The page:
Kerri Brown
Southern Methodist University, Anthropology
Old Bodies and New Bodies: Medicinal Plants, Pharmaceuticals, and the Imagining of the Biotech Body
[ project summary ]
Brazil's vast biodiversity has long been useful to its population for medicinal and/or religious purposes. These uses have been in accordance with various cultural conceptions of the body, but recent policies, programs, and research have worked to redefine what it means for medicinal plants to be considered effective. The World Health Organization, the Brazilian government, and pharmaceutical companies have all played a role in defining which medicinal plants are effective and have outlined how medicinal plants can be used "safely" and "rationally". In what ways does this reconceptualization of medicinal plants promote the idea of a marketable, biotech body? My dissertation research will explore the ways in which various communities in Brazil view how medicinal plants heal the body, and how those ideas are changing amidst a climate of regulation, capitalism, and nationalization.
Andrew Gansky
University of Texas at Austin, American Studies
Emotional Calculus: Coding Bodies and Administering Feelings in the Age of Affective Computers
[ project summary ]
This dissertation investigates affective computing, a field engaged in producing computers that can perceive and manage human emotions. My research employs ethnographic studies of affective computing researchers, marketers, and users, contextualized within the historical emergence of emotion as a terrain of professional social management, especially the history of emotional technologies in psychology and medicine. I consider how the main fields for which affective computers are developed—healthcare, security, education, and business—define their particular needs for emotional monitoring, and I analyze how varying subjects experience emotionally responsive machines. Key research questions focus on how these technologies use bodily mapping techniques to code human emotion and program computer perception, and examine the normative dimensions of the resulting archives of human bodies and feelings. I further consider how affective computers transform or displace human emotional labor, and how they shape the exercise of emotional agency.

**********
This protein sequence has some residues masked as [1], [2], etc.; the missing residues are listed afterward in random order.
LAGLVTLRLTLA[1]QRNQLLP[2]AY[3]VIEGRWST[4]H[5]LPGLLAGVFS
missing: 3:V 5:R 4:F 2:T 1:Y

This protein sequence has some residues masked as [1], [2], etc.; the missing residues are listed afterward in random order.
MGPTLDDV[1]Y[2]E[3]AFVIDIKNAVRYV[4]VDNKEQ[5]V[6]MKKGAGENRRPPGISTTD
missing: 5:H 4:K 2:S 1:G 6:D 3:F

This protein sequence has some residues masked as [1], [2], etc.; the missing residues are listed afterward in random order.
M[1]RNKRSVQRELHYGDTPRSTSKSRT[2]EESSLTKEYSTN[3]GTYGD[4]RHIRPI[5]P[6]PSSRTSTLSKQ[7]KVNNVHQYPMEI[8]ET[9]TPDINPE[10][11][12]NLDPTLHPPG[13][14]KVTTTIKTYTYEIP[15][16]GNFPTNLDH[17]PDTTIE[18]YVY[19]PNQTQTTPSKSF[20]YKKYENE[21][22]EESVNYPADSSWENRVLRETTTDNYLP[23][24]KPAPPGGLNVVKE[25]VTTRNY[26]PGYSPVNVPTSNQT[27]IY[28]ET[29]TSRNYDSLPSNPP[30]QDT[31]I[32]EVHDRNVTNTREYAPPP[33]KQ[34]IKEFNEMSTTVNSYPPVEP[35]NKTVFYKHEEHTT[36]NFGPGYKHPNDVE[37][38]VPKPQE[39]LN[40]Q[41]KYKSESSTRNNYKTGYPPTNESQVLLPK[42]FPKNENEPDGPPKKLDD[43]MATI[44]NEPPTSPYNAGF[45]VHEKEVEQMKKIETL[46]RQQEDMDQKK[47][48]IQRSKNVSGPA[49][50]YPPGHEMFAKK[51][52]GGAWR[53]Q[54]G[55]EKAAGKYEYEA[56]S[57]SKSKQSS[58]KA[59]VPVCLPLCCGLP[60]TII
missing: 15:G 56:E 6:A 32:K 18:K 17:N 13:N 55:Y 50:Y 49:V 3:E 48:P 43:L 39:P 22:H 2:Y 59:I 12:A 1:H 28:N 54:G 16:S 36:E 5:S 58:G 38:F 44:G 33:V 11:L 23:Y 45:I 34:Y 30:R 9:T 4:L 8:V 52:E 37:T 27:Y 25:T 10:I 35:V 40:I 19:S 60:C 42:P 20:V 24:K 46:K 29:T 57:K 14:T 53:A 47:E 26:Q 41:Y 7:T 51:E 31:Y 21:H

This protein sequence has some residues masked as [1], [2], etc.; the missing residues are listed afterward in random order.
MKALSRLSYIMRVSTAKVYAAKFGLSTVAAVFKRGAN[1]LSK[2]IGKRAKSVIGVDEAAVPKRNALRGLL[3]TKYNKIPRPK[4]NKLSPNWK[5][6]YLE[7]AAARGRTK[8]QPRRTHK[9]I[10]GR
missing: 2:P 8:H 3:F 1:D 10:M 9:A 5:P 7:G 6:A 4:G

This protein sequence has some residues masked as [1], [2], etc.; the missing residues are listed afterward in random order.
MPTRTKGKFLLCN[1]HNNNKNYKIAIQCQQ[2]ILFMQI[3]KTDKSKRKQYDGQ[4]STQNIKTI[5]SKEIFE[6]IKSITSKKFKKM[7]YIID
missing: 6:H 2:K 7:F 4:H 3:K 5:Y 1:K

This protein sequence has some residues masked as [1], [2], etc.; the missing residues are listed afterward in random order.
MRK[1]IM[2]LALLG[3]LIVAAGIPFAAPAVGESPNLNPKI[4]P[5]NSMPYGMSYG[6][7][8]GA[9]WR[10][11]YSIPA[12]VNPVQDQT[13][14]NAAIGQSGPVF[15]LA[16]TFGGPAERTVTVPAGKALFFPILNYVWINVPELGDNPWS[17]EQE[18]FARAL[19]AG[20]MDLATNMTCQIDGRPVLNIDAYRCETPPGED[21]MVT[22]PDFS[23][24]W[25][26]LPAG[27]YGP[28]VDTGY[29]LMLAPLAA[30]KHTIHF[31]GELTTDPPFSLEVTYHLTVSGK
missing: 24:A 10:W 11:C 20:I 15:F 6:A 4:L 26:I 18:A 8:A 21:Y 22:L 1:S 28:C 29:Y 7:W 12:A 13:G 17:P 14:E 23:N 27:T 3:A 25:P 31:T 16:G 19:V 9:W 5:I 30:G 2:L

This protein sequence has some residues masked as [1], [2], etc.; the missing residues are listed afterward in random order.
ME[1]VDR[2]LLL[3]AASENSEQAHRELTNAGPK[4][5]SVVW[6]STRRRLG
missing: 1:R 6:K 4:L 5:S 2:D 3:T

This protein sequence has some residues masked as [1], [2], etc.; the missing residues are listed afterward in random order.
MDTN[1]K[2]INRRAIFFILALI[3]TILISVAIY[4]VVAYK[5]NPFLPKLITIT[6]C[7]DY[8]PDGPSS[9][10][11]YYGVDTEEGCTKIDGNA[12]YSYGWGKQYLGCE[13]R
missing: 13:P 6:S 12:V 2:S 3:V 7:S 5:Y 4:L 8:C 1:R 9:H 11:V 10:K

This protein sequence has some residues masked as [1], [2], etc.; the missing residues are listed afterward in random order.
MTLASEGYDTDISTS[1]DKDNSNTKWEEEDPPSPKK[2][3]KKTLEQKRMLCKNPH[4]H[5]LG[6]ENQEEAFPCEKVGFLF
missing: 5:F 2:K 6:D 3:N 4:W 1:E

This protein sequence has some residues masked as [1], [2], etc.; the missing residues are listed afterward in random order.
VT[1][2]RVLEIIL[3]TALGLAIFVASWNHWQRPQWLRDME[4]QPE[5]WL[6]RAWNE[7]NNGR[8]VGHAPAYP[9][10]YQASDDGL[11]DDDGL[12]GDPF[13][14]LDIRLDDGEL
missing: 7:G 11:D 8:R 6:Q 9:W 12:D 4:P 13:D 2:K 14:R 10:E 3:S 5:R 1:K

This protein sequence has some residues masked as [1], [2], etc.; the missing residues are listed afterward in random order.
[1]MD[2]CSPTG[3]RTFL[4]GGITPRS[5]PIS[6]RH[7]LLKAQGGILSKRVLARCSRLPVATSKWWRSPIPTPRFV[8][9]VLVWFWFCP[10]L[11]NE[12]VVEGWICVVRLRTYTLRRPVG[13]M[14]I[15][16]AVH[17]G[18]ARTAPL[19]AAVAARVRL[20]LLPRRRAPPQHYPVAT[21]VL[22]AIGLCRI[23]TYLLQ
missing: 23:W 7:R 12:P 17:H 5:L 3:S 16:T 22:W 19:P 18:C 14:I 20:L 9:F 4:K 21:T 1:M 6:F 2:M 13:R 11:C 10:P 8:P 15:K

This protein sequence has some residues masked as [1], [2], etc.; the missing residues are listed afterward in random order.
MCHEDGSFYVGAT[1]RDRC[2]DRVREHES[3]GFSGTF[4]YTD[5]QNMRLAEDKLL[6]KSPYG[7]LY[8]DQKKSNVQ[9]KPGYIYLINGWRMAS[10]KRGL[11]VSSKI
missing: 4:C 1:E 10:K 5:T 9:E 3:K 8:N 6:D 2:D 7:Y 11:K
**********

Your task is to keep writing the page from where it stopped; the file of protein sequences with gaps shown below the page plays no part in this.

Matthew John Hoffarth
University of Pennsylvania, History and Sociology of Science
Embodied Cognition: The Science and Politics of Risk, Race, and Identity in North American and Australian Cold War Testing Regimes
[ project summary ]
This dissertation is an historical investigation into the social, cultural, and intellectual foundations of the 'cognitive revolution' and the creation and maintenance of the concept of the 'cognitive self' that has flourished since the mid-1950s. In particular, this dissertation explores how the culture of psychological testing that emerged in the United States, Australia, and Canada in the first three decades of the 20th century prefigured the social, political, and ethical dimensions of the early Cold War. This research explores how and why the ideal of the flexible, self-regulating individual emerged in the 1950s and 1960s at the same time as the nascent cognitive sciences were positing inflexible, invariable rules that governed mental life.
April Hovav
University of Southern California, Sociology
The Global Politics of Assisted Reproduction: The convergance of local bodies and global markets and technologies in the Mexican surrogacy industry
[ project summary ]
A multi-billion dollar global surrogacy industry has emerged as the result of innovations in biotechnologies as well as complex regulatory regimes around the use of assisted reproductive technologies and the commodification of reproductive labor. Despite the increasing popularity of multiple destinations for transnational surrogacy, research remains focused on India. Scholars have primarily studied surrogacy as a form of intimate, gendered labor but few have looked at the processes through which women's bodies are leveraged as potential capital on a global scale (Pande 2010; Vora 2013). Using an approach informed by studies of reproductive politics, medical sociology, and science and technologies studies, I investigate how biomedicine and global capital, through the surrogacy industry, intervene on Mexican women's bodies and inform their subjectivities. Mexico is an exemplary case study in how a particular region emerges as a global destination for biomedical tourism and its impact on local reproductive politics.
Safak Kilictepe
Indiana University, Anthropology